Montgomery has been assigned a "confidential informant number" or "control number," the identity of which is known only to Arpaio, a few MCSO brass, and those in Special Investigations, according to my sources, who claim Montgomery has been paid about $100,000 to date by the MCSO.
The situation gives Arpaio and the MCSO a degree of deniability because the department is allowed to keep the identities of confidential informants secret in most instances. Though there should be MCSO paperwork associated with such payments, it would show a payment to a control number, not a name.
The MCSO's official policy on "informant management" states that control numbers must be maintained in a confidential-informant log "monitored by the [Special Investigations Division] commander or his designee."
It further states that all informant files be kept in a "secured area within the SID." The policy notes that the MCSO "will protect these sources through all available and reasonable legal means."
Such "informant files" are retained as "permanent records" of SID, "unless the division commander determines that the records may be purged."
My sources say Mackiewicz has received, to date, $50,000 in overtime pay and Zullo has gotten about $5,000 in payments.
Zullo's role is unclear, though he currently is involved in the investigation, according to these sources, as well as the perpetual birther probe.
Additionally, they say the MCSO made about a $50,000 purchase of computer equipment for Montgomery sometime this year from a store in Washington state.
According to the MCSO's policy regarding "Undercover and Investigative Funds Accountability," an expenditure of up to $6,000 for undercover and investigative work can be approved by a division commander.
Anything over $6,000 must be approved by a bureau commander.
As for funds specifically paid to confidential informants, the reins are even tighter.
Payments to a CI of more than $300 must be approved by a division commander "prior to the expenditure of the funds," according to the MCSO's informant-management policy. The amount of money involved in detectives Anglin and Mackeiwicz's Seattle quest has raised red flags with MCSO accountants, I've been told.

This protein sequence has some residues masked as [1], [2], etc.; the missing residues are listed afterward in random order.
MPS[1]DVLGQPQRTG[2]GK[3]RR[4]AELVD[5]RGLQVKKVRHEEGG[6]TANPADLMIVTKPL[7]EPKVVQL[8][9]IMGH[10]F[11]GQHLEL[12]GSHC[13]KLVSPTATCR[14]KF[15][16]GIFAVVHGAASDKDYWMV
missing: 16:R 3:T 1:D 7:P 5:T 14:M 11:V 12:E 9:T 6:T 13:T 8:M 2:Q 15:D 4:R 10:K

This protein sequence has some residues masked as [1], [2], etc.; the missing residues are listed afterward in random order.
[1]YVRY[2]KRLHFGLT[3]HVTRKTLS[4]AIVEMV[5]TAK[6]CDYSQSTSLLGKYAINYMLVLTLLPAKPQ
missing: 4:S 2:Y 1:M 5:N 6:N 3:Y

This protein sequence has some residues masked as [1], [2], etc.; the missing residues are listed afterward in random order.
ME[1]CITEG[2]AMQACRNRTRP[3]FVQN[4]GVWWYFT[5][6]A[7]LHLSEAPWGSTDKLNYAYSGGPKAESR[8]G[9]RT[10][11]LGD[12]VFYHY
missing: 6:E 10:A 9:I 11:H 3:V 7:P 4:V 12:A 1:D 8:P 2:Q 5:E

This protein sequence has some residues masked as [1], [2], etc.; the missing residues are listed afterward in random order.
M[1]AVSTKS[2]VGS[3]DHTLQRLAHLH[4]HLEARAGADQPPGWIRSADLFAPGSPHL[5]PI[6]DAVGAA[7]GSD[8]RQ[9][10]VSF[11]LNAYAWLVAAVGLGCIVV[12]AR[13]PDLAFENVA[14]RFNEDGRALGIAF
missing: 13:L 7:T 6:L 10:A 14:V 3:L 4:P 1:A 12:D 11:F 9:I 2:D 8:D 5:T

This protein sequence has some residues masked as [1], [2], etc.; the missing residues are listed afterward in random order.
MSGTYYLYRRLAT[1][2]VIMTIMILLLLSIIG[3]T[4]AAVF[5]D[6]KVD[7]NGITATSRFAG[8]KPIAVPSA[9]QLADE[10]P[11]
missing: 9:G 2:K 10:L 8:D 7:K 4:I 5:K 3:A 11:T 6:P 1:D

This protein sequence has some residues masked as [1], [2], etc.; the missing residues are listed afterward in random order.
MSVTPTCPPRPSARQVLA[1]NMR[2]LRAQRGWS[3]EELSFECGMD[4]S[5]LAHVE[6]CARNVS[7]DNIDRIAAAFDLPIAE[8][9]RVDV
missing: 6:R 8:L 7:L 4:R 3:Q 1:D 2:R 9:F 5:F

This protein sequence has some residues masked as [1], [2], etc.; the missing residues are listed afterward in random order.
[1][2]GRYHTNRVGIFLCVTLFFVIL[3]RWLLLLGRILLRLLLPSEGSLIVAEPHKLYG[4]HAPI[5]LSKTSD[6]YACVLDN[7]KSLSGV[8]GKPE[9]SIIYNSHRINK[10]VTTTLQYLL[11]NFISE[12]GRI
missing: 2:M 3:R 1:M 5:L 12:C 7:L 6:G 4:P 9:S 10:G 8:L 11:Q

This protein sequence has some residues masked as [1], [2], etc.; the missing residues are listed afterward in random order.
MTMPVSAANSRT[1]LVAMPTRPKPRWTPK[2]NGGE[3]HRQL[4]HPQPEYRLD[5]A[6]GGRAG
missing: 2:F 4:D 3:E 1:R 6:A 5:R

These same MCSO accountants reportedly have expressed concern internally about the procurement of the computer equipment, excessive CI payments, the amount of overtime involved, and the money spent on airfare and stays in Seattle.
In several broadly worded public-records requests sent to the MCSO in February, I asked for any and all e-mails traded among the players involved, as well as any and all records regarding MCSO employees' trips to Seattle, payments of informant funds to Dennis Montgomery, and Mackiewicz's overtime requests.
In each case, I was advised by MCSO spokesman Jones that "this is an ongoing investigation . . . no records can be released at this time."
In March, I called Zullo at his home phone number. I asked him about the work he was said to be doing with Montgomery.
He claimed not to know what I was talking about. When I pressed him, he said all such inquiries should go through the MCSO.
"I have no comment to make, especially to the New Times," he told me before hanging up.
The opportunity to question Arpaio about the Montgomery caper came as he munched on cheese at a recent fundraiser for embattled Arizona Attorney General Tom Horne at the University Club in Phoenix.
I asked the sheriff about Montgomery and the work that my sources tell me he has done for the MCSO.
At first, he played dumb, asking if I meant County Attorney Bill Montgomery.